But these numbers, you know, had been worsening again. 50,000 people roughly die every year. But that was nearly a 20 percent increase from just
a couple years before that, Becky. And I think that's part of why the survey was done to understand the impact of that.
ANDERSON: And one of the things that struck me Sanjay, in this survey is that about 41 percent, 41 percent of adults live in a household with a gun
and about three quarters of them say that gun is stored in a way that box common safety practices. What do they mean by that?
DR. GUPTA: Yes, this was really interesting, because this was sort of trying to get out look, what are some potential solutions here? Gun
ownership has gone up not just in terms of number of guns, but number of people owns guns.
It's not just people buying more and more, same person buying more and more guns. But more people are actually going out there and buying guns for the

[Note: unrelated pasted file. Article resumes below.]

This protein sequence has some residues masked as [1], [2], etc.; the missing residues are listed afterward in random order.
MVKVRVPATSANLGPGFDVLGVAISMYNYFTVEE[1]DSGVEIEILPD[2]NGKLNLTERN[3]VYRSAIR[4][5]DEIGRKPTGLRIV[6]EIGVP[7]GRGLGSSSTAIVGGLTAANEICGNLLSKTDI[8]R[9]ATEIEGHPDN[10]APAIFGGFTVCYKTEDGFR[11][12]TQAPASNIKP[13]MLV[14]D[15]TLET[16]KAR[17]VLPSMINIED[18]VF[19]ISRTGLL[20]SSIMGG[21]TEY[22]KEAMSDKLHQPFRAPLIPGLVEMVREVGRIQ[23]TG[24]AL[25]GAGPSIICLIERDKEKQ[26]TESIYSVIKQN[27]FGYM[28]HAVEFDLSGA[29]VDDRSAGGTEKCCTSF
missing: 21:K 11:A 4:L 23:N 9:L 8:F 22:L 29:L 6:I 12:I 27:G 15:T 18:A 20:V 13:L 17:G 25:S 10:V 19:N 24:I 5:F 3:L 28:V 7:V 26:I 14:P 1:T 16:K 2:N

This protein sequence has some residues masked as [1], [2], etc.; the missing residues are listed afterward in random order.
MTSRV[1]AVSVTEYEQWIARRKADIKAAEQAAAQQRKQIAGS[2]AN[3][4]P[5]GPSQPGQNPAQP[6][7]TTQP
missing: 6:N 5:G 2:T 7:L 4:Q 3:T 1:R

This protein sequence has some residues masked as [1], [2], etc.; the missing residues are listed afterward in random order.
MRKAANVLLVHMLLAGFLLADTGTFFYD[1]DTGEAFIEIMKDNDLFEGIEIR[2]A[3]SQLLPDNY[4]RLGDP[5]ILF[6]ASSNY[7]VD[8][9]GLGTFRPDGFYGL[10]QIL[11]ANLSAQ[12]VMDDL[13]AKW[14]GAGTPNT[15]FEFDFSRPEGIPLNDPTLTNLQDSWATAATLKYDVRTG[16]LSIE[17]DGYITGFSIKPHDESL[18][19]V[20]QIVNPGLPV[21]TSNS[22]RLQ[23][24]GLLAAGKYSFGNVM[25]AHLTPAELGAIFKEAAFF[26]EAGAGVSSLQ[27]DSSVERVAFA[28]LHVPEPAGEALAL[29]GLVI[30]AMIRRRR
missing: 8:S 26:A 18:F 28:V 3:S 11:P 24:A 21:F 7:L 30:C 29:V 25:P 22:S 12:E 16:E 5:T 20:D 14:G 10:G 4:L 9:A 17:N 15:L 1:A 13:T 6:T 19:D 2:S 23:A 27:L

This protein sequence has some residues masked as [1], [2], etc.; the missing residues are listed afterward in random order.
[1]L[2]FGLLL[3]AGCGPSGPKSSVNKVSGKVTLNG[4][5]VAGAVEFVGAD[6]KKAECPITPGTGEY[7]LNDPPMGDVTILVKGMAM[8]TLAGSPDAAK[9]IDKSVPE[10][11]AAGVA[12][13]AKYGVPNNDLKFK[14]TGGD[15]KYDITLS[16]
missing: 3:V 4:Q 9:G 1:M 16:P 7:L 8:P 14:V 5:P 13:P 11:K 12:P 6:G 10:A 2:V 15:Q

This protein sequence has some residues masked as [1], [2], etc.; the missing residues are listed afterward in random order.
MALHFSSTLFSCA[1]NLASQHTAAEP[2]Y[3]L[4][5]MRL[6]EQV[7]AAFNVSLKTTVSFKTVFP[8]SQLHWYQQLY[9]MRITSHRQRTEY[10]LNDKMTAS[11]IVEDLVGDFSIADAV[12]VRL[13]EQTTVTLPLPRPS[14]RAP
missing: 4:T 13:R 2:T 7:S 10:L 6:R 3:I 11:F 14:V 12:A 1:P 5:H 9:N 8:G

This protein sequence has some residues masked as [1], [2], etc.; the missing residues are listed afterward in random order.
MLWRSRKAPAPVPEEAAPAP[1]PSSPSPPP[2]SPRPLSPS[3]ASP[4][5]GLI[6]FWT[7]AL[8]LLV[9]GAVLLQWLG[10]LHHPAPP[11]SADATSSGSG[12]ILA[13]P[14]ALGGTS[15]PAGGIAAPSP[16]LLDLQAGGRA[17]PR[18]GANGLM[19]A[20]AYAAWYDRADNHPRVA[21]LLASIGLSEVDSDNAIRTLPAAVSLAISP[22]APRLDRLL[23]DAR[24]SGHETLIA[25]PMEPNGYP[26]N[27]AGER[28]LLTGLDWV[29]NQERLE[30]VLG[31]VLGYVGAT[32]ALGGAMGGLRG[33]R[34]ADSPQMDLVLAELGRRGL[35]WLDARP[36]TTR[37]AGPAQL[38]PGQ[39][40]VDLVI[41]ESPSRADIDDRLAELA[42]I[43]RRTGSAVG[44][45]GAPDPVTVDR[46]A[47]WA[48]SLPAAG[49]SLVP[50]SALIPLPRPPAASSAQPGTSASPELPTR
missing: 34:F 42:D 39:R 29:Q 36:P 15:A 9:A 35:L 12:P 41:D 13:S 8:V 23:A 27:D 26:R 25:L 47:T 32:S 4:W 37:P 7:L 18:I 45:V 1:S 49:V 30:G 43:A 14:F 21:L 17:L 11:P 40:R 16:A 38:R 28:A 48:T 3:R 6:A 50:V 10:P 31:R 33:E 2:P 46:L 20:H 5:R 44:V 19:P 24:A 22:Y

first time. But what this tried to get at Becky was the storage as you point out. There are safer ways to store a weapon if you have a gun in your
And what they found was more than a third of the time 36 percent; the gun was stored, loaded, not supposed to happen. 44 percent it was unlocked,
obviously not supposed to happen. And 52 percent in the same location as ammunition, which again, does not follow best safety practices with regard
to storing again.
So that, you know, this survey, again was trying to say, look, here's the problem. Here's the impact on the psychology of citizens here in this
country. And here's maybe something that can be done about it. If the gun ownership is as high as it is, is there a way to address the fundamental
concern, which is the scan, not being stored safely and potentially used for crime, as we've seen so many times.
ANDERSON: Always good to have you, Sanjay. Even if it is a story that is so utterly depressing, as this is thank you. And as you and I are speaking
officials in Louisville, Kentucky are giving an update on the bank shooting which happened yesterday, five dead, a number of people still seriously